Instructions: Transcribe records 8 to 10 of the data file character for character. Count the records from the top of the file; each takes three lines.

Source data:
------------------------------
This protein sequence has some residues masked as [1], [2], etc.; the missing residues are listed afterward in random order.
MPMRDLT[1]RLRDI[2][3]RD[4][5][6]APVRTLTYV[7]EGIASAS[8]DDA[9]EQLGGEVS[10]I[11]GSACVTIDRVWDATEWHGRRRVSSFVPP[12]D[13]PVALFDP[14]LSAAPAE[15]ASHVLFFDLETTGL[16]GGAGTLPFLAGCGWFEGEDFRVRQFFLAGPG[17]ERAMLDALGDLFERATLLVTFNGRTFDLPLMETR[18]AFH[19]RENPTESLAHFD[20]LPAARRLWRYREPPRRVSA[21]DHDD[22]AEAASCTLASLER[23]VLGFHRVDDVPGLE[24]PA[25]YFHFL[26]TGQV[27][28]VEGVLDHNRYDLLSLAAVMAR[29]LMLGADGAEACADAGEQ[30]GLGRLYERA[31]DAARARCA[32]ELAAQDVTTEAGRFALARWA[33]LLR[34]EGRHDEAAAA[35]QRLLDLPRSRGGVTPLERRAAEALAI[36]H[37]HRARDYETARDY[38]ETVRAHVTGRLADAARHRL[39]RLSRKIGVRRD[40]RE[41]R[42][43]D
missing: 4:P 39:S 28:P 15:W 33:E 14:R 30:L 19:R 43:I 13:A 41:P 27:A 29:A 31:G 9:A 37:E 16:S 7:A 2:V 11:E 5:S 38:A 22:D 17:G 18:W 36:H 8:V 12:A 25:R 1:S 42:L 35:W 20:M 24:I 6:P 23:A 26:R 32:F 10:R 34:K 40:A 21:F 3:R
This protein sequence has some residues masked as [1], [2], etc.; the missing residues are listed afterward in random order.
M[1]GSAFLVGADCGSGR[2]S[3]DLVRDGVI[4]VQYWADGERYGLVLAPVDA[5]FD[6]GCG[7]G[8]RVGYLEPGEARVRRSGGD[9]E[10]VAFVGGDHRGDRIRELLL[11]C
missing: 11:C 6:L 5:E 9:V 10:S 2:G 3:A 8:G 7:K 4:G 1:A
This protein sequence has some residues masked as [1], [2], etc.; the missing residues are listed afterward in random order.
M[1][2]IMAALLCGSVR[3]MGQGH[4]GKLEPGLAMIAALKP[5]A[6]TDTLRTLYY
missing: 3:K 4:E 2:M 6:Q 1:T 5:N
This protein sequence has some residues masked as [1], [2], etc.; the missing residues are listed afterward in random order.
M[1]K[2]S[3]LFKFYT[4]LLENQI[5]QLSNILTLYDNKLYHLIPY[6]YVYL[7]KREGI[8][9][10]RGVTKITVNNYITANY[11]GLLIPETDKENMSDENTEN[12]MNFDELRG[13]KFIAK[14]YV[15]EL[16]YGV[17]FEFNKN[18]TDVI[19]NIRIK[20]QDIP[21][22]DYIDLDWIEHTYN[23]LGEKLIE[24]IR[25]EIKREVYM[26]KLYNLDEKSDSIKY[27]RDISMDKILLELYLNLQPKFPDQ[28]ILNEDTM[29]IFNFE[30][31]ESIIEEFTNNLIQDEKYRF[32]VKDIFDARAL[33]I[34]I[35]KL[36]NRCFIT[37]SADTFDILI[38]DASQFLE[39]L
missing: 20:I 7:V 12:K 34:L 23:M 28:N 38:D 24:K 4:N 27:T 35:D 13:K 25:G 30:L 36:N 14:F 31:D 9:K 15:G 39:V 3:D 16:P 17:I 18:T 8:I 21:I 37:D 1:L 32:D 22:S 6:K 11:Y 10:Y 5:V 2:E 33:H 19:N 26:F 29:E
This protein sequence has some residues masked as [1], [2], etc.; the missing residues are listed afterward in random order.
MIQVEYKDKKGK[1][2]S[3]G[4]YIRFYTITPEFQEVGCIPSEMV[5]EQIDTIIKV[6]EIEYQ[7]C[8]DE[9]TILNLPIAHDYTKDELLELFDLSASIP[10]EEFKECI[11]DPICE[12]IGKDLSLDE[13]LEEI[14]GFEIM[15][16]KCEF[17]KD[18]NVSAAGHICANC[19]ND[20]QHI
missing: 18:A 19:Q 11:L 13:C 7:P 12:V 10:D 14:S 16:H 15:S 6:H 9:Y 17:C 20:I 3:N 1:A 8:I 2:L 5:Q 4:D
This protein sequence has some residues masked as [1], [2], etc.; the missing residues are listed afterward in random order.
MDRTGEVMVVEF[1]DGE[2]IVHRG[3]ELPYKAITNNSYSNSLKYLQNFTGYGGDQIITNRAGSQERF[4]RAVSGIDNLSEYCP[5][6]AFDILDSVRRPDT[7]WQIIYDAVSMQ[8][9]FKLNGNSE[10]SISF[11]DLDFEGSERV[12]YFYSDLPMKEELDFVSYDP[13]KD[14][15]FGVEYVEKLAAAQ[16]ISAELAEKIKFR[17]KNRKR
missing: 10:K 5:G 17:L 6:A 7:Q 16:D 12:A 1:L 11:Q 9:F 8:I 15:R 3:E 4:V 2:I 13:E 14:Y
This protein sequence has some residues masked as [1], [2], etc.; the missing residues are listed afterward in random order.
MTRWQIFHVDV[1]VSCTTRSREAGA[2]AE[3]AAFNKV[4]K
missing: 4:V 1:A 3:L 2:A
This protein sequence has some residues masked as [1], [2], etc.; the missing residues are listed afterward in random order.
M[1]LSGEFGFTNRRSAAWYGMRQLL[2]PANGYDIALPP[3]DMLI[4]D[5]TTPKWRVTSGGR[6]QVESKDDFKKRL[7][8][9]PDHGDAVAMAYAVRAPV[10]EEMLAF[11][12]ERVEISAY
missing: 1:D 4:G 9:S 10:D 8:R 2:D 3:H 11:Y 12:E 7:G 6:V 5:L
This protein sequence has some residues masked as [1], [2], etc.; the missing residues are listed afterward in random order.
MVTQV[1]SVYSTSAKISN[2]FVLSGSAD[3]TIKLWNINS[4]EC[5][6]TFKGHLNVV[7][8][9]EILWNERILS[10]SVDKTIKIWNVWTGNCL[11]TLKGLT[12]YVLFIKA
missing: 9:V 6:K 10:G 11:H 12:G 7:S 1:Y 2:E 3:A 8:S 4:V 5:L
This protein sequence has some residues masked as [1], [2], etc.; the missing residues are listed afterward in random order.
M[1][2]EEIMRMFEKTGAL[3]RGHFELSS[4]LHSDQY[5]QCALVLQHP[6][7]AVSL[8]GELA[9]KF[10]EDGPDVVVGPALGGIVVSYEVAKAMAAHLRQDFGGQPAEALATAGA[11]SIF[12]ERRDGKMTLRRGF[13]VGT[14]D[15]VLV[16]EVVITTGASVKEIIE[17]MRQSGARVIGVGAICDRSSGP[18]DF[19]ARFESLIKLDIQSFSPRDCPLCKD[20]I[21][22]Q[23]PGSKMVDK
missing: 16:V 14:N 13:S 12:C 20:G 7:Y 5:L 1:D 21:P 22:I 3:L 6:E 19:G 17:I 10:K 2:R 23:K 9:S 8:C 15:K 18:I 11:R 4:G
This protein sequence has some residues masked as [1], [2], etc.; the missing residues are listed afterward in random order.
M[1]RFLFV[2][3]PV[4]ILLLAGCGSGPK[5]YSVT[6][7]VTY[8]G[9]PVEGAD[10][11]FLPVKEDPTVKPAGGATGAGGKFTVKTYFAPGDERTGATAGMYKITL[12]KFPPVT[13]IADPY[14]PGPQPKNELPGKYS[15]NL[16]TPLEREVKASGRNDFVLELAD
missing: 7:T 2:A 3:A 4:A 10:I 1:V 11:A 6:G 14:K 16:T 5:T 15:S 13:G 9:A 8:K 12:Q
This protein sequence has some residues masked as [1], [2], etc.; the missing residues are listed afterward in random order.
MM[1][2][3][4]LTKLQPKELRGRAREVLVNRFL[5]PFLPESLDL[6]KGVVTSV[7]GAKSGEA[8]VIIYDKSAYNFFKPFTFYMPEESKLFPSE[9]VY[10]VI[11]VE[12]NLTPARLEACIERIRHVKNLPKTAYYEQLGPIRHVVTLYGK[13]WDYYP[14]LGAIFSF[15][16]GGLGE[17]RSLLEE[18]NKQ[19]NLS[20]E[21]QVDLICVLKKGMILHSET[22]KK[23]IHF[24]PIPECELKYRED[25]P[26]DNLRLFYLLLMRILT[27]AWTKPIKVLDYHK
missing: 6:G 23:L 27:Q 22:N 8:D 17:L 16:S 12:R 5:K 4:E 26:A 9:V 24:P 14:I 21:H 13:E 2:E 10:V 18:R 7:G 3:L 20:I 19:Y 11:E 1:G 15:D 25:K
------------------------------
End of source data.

This protein sequence has some residues masked as [1], [2], etc.; the missing residues are listed afterward in random order.
M[1]LSGEFGFTNRRSAAWYGMRQLL[2]PANGYDIALPP[3]DMLI[4]D[5]TTPKWRVTSGGR[6]QVESKDDFKKRL[7][8][9]PDHGDAVAMAYAVRAPV[10]EEMLAF[11][12]ERVEISAY
missing: 1:D 4:G 9:S 10:D 8:R 2:D 3:H 11:Y 12:E 7:G 6:V 5:L
This protein sequence has some residues masked as [1], [2], etc.; the missing residues are listed afterward in random order.
MVTQV[1]SVYSTSAKISN[2]FVLSGSAD[3]TIKLWNINS[4]EC[5][6]TFKGHLNVV[7][8][9]EILWNERILS[10]SVDKTIKIWNVWTGNCL[11]TLKGLT[12]YVLFIKA
missing: 9:V 6:K 10:G 11:H 12:G 7:S 1:Y 2:E 3:A 8:S 4:V 5:L
This protein sequence has some residues masked as [1], [2], etc.; the missing residues are listed afterward in random order.
M[1][2]EEIMRMFEKTGAL[3]RGHFELSS[4]LHSDQY[5]QCALVLQHP[6][7]AVSL[8]GELA[9]KF[10]EDGPDVVVGPALGGIVVSYEVAKAMAAHLRQDFGGQPAEALATAGA[11]SIF[12]ERRDGKMTLRRGF[13]VGT[14]D[15]VLV[16]EVVITTGASVKEIIE[17]MRQSGARVIGVGAICDRSSGP[18]DF[19]ARFESLIKLDIQSFSPRDCPLCKD[20]I[21][22]Q[23]PGSKMVDK
missing: 16:V 14:N 13:S 12:C 20:G 7:Y 5:L 1:D 21:P 22:I 3:L 6:E 19:G 17:I 10:K 2:R 23:K 9:S 8:C 15:K 18:I 11:R 4:G